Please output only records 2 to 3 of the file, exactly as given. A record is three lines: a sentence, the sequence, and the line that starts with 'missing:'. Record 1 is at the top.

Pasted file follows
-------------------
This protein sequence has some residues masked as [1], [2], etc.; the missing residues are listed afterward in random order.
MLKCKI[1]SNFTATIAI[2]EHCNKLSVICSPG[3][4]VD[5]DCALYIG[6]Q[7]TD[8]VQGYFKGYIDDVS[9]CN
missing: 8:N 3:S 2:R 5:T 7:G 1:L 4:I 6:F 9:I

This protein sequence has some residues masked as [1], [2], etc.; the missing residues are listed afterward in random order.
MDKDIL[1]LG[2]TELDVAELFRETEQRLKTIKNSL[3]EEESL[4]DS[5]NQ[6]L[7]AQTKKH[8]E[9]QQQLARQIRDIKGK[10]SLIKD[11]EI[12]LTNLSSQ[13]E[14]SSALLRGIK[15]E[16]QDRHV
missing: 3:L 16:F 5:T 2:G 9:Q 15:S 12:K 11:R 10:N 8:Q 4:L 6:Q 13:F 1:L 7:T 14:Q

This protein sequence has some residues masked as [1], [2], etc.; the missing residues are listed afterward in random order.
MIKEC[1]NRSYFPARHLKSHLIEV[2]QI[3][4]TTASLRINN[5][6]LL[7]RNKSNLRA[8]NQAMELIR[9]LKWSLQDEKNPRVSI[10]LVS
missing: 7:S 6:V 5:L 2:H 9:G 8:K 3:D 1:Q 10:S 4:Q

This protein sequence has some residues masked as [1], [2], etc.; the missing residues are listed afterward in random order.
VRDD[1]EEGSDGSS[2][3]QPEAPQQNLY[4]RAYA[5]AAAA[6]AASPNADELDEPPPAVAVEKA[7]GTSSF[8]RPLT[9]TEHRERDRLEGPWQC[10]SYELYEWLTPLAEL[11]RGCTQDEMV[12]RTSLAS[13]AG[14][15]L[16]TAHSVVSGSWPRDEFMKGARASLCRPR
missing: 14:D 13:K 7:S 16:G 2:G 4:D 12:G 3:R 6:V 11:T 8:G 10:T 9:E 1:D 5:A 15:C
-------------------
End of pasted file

This protein sequence has some residues masked as [1], [2], etc.; the missing residues are listed afterward in random order.
MDKDIL[1]LG[2]TELDVAELFRETEQRLKTIKNSL[3]EEESL[4]DS[5]NQ[6]L[7]AQTKKH[8]E[9]QQQLARQIRDIKGK[10]SLIKD[11]EI[12]LTNLSSQ[13]E[14]SSALLRGIK[15]E[16]QDRHV
missing: 3:L 16:F 5:T 2:G 9:Q 15:S 12:K 11:R 10:N 8:Q 4:L 6:Q 13:F 1:L 7:T 14:Q

This protein sequence has some residues masked as [1], [2], etc.; the missing residues are listed afterward in random order.
MIKEC[1]NRSYFPARHLKSHLIEV[2]QI[3][4]TTASLRINN[5][6]LL[7]RNKSNLRA[8]NQAMELIR[9]LKWSLQDEKNPRVSI[10]LVS
missing: 7:S 6:V 5:L 2:H 9:G 8:K 3:D 1:Q 10:S 4:Q